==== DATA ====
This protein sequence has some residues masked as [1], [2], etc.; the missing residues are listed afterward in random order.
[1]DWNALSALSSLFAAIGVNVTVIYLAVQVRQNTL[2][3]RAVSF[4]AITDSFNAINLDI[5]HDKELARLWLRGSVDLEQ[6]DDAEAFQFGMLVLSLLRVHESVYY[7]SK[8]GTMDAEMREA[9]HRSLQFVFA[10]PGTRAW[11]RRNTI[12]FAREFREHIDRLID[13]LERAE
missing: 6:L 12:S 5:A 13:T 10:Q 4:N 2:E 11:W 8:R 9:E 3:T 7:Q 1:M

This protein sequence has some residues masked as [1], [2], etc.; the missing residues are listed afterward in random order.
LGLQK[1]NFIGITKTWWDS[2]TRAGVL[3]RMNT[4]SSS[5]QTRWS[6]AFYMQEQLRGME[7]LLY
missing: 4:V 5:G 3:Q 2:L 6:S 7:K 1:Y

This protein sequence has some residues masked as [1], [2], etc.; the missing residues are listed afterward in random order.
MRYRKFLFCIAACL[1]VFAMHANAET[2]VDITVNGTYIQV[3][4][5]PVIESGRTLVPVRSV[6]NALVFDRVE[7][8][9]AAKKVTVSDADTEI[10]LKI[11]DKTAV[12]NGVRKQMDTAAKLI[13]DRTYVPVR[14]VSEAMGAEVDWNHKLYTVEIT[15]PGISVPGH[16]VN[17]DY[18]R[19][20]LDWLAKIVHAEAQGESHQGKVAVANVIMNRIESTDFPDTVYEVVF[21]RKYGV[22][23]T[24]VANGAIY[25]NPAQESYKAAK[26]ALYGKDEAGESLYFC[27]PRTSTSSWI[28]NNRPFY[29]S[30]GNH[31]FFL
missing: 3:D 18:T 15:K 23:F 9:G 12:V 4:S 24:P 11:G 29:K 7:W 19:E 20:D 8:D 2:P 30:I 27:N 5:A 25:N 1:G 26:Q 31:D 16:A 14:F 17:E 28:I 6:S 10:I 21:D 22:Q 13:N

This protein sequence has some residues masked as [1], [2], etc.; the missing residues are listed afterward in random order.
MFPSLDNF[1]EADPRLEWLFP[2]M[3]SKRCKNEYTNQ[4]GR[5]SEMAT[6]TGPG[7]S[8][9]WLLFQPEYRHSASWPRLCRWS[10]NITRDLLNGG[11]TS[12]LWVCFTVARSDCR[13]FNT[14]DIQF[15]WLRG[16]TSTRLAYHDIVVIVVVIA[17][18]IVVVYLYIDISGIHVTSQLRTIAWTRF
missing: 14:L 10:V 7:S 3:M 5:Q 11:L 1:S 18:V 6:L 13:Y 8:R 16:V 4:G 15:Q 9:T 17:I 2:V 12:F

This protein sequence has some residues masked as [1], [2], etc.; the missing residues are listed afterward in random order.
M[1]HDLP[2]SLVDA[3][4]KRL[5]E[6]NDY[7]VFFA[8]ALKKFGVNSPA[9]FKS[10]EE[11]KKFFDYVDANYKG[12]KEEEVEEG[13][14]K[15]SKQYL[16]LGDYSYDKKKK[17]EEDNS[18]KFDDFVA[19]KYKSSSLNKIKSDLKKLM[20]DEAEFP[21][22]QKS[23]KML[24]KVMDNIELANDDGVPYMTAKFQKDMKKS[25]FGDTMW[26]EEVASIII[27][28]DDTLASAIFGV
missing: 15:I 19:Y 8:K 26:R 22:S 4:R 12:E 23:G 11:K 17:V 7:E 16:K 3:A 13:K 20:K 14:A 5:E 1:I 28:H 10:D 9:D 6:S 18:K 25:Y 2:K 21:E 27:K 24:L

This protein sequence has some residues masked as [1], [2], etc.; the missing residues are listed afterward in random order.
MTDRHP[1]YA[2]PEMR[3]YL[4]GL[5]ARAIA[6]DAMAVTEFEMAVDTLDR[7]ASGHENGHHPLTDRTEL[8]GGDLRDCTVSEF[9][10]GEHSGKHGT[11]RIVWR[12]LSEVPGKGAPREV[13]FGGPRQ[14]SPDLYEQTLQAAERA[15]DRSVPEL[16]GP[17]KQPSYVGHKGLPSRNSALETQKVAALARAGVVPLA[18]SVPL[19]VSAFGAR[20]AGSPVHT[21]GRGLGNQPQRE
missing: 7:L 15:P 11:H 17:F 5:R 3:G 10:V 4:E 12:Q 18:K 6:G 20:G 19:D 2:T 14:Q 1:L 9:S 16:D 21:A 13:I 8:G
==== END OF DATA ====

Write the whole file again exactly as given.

This protein sequence has some residues masked as [1], [2], etc.; the missing residues are listed afterward in random order.
[1]DWNALSALSSLFAAIGVNVTVIYLAVQVRQNTL[2][3]RAVSF[4]AITDSFNAINLDI[5]HDKELARLWLRGSVDLEQ[6]DDAEAFQFGMLVLSLLRVHESVYY[7]SK[8]GTMDAEMREA[9]HRSLQFVFA[10]PGTRAW[11]RRNTI[12]FAREFREHIDRLID[13]LERAE
missing: 6:L 12:S 5:A 13:T 10:Q 4:N 2:E 11:W 8:R 9:E 3:T 7:Q 1:M

This protein sequence has some residues masked as [1], [2], etc.; the missing residues are listed afterward in random order.
LGLQK[1]NFIGITKTWWDS[2]TRAGVL[3]RMNT[4]SSS[5]QTRWS[6]AFYMQEQLRGME[7]LLY
missing: 4:V 5:G 3:Q 2:L 6:S 7:K 1:Y

This protein sequence has some residues masked as [1], [2], etc.; the missing residues are listed afterward in random order.
MRYRKFLFCIAACL[1]VFAMHANAET[2]VDITVNGTYIQV[3][4][5]PVIESGRTLVPVRSV[6]NALVFDRVE[7][8][9]AAKKVTVSDADTEI[10]LKI[11]DKTAV[12]NGVRKQMDTAAKLI[13]DRTYVPVR[14]VSEAMGAEVDWNHKLYTVEIT[15]PGISVPGH[16]VN[17]DY[18]R[19][20]LDWLAKIVHAEAQGESHQGKVAVANVIMNRIESTDFPDTVYEVVF[21]RKYGV[22][23]T[24]VANGAIY[25]NPAQESYKAAK[26]ALYGKDEAGESLYFC[27]PRTSTSSWI[28]NNRPFY[29]S[30]GNH[31]FFL
missing: 3:D 18:T 15:K 23:F 9:G 12:V 4:S 24:P 11:G 29:K 7:W 19:E 20:D 8:D 2:P 30:I 27:N 5:A 25:N 1:G 26:Q 31:D 16:A 14:F 17:E 28:I 6:S 10:I 21:D 22:Q 13:N

This protein sequence has some residues masked as [1], [2], etc.; the missing residues are listed afterward in random order.
MFPSLDNF[1]EADPRLEWLFP[2]M[3]SKRCKNEYTNQ[4]GR[5]SEMAT[6]TGPG[7]S[8][9]WLLFQPEYRHSASWPRLCRWS[10]NITRDLLNGG[11]TS[12]LWVCFTVARSDCR[13]FNT[14]DIQF[15]WLRG[16]TSTRLAYHDIVVIVVVIA[17][18]IVVVYLYIDISGIHVTSQLRTIAWTRF
missing: 14:L 10:V 7:S 3:M 5:Q 11:L 1:S 18:V 6:L 13:Y 8:R 16:V 4:G 15:Q 9:T 17:I 2:V 12:F

This protein sequence has some residues masked as [1], [2], etc.; the missing residues are listed afterward in random order.
M[1]HDLP[2]SLVDA[3][4]KRL[5]E[6]NDY[7]VFFA[8]ALKKFGVNSPA[9]FKS[10]EE[11]KKFFDYVDANYKG[12]KEEEVEEG[13][14]K[15]SKQYL[16]LGDYSYDKKKK[17]EEDNS[18]KFDDFVA[19]KYKSSSLNKIKSDLKKLM[20]DEAEFP[21][22]QKS[23]KML[24]KVMDNIELANDDGVPYMTAKFQKDMKKS[25]FGDTMW[26]EEVASIII[27][28]DDTLASAIFGV
missing: 15:I 19:Y 8:K 26:R 22:S 4:R 12:E 23:G 11:K 17:V 7:E 16:K 3:A 13:K 20:K 14:A 5:E 1:I 28:H 10:D 9:D 6:S 18:K 25:Y 2:K 21:E 27:K 24:L

This protein sequence has some residues masked as [1], [2], etc.; the missing residues are listed afterward in random order.
MTDRHP[1]YA[2]PEMR[3]YL[4]GL[5]ARAIA[6]DAMAVTEFEMAVDTLDR[7]ASGHENGHHPLTDRTEL[8]GGDLRDCTVSEF[9][10]GEHSGKHGT[11]RIVWR[12]LSEVPGKGAPREV[13]FGGPRQ[14]SPDLYEQTLQAAERA[15]DRSVPEL[16]GP[17]KQPSYVGHKGLPSRNSALETQKVAALARAGVVPLA[18]SVPL[19]VSAFGAR[20]AGSPVHT[21]GRGLGNQPQRE
missing: 7:L 15:P 11:H 17:F 5:R 3:G 10:V 4:E 12:Q 18:K 6:G 20:G 19:D 2:T 14:Q 1:L 9:S 16:D 21:A 13:I 8:G